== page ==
R e s p = p z + q MathType@MTEF@5@4@+=feaagCart1ev2aaatCvAUfeBSjuyZL2yd9gzLbvyNv2CaerbuLwBLnhiov2DGi1BTfMBaeXatLxBI9gBaerbd9wDYLwzYbItLDharqqtubsr4rNCHbGeaGqiVu0Je9sqqrpepC0xbbL8F4rqqrFfpeea0xe9Lq=Jc9vqaqpepm0xbba9pwe9Q8fs0=yqaqpepae9pg0FirpepeKkFr0xfr=xfr=xb9adbaqaaeGaciGaaiaabeqaamaabaabaaGcbaacbiGaa8Nuaiaa=vgacaWFZbGaa8hCaiaa=1dadaWcaaqaaiqad2gagaqcamaaCaaaleqabaGaamiCaaaaaOqaaiaadQhacqGHRaWkceWGTbGbaKaadaahaaWcbeqaaiaadghaaaaaaaaa@409F@ .
 
Figure 19
 
(A) The DSKL model with added binocular contrast gain control after binocular combination. (B) Model simulation of contrast discrimination at a spatial frequency of 0.68 cpd when (1) both test and pedestal are in the DE (dashed blue); (2) both test and pedestal are in the NDE (dashed red); (3) test is in the DE but pedestal is in the NDE (solid blue); (4) test is in the NDE but pedestal is in the DE (solid red); (5) test and pedestal are in both eyes (solid black). Model parameters for DSKL come from the preceding article for normal observer KT and from Table 2 for observers GD, GJ, and PB, and the parameters for binocular contrast gain control are from Meese et al. (2006) with p = 2.76, q = 2.34, z = 4.59, and σ = 0.212. (C) Attenuation effect from model simulation of contrast discrimination when attenuation is fixed at 0.25 for all four observers. Other model parameters are the same as in (B).
Figure 19
 
(A) The DSKL model with added binocular contrast gain control after binocular combination. (B) Model simulation of contrast discrimination at a spatial frequency of 0.68 cpd when (1) both test and pedestal are in the DE (dashed blue); (2) both test and pedestal are in the NDE (dashed red); (3) test is in the DE but pedestal is in the NDE (solid blue); (4) test is in the NDE but pedestal is in the DE (solid red); (5) test and pedestal are in both eyes (solid black). Model parameters for DSKL come from the preceding article for normal observer KT and from Table 2 for observers GD, GJ, and PB, and the parameters for binocular contrast gain control are from Meese et al. (2006) with p = 2.76, q = 2.34, z = 4.59, and σ = 0.212. (C) Attenuation effect from model simulation of contrast discrimination when attenuation is fixed at 0.25 for all four observers. Other model parameters are the same as in (B).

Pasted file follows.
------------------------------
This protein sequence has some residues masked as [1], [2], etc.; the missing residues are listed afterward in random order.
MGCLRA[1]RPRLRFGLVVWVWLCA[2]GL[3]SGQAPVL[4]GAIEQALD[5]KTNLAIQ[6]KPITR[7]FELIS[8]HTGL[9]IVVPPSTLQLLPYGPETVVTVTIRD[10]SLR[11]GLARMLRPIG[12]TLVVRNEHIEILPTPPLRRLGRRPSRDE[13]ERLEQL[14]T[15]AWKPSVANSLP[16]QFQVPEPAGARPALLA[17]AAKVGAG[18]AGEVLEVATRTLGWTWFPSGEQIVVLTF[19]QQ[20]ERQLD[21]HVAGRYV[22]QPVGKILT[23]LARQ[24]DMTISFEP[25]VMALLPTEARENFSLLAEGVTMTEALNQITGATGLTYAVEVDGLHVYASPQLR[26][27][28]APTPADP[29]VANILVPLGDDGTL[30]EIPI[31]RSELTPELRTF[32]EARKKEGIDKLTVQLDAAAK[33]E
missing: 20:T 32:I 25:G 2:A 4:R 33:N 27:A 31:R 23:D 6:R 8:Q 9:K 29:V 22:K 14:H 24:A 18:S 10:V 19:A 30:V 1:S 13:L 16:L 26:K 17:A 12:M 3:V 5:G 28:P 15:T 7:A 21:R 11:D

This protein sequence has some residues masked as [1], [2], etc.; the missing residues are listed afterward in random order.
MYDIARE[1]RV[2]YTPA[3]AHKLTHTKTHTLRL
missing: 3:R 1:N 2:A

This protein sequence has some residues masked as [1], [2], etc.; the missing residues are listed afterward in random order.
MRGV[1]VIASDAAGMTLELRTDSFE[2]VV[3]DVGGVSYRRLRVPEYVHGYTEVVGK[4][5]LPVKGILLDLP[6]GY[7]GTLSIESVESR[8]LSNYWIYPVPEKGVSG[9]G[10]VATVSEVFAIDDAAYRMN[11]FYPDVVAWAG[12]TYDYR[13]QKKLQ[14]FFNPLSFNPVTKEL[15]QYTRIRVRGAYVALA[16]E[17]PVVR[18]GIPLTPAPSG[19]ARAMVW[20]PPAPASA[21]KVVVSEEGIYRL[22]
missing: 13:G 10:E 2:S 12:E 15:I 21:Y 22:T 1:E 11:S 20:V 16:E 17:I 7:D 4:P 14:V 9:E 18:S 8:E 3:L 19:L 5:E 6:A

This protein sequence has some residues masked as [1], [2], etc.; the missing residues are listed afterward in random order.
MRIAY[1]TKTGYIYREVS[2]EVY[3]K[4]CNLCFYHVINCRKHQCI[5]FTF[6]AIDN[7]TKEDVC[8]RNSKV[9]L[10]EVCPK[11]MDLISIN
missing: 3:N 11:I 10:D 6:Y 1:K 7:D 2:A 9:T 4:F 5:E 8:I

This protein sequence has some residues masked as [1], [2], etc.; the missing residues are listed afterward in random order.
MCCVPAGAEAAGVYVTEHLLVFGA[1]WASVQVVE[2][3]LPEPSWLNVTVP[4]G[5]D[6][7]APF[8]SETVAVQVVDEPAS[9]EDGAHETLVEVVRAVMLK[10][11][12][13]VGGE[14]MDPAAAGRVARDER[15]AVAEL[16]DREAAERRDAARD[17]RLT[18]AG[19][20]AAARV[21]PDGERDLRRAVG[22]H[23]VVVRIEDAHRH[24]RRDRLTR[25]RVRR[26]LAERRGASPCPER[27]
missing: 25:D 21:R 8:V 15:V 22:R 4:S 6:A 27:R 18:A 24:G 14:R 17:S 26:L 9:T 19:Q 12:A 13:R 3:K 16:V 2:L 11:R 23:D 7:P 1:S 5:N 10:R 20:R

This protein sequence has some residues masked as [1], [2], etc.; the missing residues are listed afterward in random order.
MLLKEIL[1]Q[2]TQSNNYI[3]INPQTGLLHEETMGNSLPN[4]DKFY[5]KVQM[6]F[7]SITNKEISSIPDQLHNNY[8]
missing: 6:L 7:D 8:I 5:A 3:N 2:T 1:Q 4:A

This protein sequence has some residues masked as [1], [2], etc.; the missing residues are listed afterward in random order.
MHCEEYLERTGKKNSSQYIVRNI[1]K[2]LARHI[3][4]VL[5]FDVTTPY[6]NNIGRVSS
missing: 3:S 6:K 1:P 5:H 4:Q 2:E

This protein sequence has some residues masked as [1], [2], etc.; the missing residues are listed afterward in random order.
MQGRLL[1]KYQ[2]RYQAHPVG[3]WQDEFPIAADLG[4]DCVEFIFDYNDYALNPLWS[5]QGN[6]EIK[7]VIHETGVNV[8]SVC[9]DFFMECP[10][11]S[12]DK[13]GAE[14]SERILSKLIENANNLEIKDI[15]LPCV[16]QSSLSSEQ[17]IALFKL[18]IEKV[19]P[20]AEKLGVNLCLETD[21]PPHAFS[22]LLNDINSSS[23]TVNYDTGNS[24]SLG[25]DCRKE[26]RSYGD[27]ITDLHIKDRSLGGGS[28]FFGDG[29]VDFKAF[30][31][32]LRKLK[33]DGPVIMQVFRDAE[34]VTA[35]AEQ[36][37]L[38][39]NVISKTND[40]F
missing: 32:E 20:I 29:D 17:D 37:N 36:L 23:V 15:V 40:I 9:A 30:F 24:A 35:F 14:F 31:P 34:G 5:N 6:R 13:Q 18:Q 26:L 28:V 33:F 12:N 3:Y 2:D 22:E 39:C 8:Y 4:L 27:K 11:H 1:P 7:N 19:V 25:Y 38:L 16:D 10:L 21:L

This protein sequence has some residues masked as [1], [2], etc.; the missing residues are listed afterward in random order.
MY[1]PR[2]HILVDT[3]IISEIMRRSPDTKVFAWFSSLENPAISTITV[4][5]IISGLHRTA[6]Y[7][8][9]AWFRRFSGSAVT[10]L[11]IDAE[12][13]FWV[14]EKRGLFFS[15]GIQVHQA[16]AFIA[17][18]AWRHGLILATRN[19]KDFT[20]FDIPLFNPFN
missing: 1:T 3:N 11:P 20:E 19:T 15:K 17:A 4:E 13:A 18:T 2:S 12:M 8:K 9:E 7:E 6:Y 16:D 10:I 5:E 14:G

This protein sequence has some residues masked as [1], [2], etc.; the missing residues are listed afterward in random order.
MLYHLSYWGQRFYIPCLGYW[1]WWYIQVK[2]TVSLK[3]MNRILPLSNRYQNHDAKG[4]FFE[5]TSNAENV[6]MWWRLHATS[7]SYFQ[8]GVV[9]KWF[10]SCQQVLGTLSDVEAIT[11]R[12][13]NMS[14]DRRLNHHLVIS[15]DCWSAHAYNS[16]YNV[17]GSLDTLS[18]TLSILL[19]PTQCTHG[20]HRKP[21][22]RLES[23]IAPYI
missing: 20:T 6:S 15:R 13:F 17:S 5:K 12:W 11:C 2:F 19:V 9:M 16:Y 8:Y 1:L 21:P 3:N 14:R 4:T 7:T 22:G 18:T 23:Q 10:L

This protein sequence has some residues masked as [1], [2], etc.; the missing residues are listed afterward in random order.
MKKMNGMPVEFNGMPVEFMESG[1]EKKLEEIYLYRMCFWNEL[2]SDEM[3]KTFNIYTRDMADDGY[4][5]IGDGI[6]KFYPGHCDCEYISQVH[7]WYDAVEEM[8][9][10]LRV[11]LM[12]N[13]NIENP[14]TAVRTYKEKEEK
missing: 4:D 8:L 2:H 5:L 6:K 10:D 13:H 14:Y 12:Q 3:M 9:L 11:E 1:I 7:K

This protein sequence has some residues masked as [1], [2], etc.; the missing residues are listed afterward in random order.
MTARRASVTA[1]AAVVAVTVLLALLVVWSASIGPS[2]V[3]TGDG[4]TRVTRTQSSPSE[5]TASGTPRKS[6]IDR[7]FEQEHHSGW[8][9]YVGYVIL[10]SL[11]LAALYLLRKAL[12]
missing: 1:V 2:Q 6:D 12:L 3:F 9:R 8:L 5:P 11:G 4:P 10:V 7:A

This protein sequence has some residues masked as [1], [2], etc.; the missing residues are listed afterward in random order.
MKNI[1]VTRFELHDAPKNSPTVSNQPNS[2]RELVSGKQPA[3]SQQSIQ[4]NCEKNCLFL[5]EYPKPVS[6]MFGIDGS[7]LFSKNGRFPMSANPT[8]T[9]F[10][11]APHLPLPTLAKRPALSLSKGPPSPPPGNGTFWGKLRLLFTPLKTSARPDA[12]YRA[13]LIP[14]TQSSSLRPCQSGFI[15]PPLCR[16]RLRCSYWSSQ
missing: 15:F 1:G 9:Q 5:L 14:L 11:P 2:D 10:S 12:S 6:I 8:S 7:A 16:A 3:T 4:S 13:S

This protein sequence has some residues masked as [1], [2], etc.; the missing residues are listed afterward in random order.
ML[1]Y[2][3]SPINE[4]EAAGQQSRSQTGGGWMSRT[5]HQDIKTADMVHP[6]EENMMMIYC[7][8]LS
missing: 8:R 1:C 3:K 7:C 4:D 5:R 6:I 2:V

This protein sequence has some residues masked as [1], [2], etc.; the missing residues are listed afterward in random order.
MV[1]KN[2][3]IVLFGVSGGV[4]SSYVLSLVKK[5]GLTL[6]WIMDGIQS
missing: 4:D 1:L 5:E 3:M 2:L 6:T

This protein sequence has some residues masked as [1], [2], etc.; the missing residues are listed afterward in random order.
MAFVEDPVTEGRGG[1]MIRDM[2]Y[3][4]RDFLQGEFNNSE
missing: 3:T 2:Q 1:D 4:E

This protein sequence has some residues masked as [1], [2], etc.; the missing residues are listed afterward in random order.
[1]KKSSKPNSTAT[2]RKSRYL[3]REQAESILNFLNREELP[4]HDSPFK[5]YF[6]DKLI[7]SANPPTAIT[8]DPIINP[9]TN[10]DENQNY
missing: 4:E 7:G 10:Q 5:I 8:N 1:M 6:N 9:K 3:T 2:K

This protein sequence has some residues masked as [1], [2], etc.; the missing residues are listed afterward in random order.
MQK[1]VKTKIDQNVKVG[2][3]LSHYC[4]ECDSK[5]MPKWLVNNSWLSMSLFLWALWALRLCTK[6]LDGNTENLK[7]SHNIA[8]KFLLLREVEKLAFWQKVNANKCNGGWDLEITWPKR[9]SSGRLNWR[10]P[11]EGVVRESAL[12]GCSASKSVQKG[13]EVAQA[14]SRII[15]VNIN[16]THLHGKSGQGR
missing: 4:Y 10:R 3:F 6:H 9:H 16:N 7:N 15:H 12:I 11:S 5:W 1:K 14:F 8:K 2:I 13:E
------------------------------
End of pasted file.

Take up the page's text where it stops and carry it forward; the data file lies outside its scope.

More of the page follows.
We simulate the combined model for each of our individual observers using the parameters of the DSKL model that best fit both the phase and contrast binocular combination data (Table A1 for abnormal observers and see preceding article for normal observers) plus the parameters of the monocular gain control from Meese et al. (2006) that best fit their monocular contrast discrimination data for their normal observers. 
The simulation of monocular contrast discrimination for a normal observer (KT, top left in Figure 19B) is identical to the one that used the same parameters of monocular gain control in Meese et al. (2006) because the DSKL model doesn't affect monocular contrast perception. The two monocular threshold-pedestal curves (dashed curves) are overlapped with each other for normal observer KT. However, for abnormal observers who have attenuation in the NDE (three are shown in Figure 19B), the NDE threshold is slightly elevated at low pedestal contrasts (dashed red), but the two monocular curves (dashed red and blue) are almost parallel, inconsistent with the observation of less facilitation in the NDE than in the DE seen in previous studies (Baker et al., 2008; Harrad & Hess, 1992; Levi et al., 1980; Levi, Harwerth, & Smith, 1979). Therefore, attenuation in the NDE alone is not sufficient to account for monocular contrast discrimination in anomalous binocular vision. Baker et al. (2008) proposed a model which added multiplicative noise to the NDE before binocular combination to explain their data. An alternative solution would be to add two different monocular gain controls to the DE and NDE, respectively, before binocular combination. After fitting the two monocular gain controls separately, we can combine them with the DSKL model to predict dichoptic and binocular masking data. Because the DSKL model has no effect on monocular vision, the combined model would give the same predictions for monocular masking as the two separate monocular gain controls. However, as noted by Baker et al. (2008), changing gain parameters is not equivalent to adjusting saturation constant. In the alternative solution, we still need to test if adding noise to the NDE would further improve the model performance.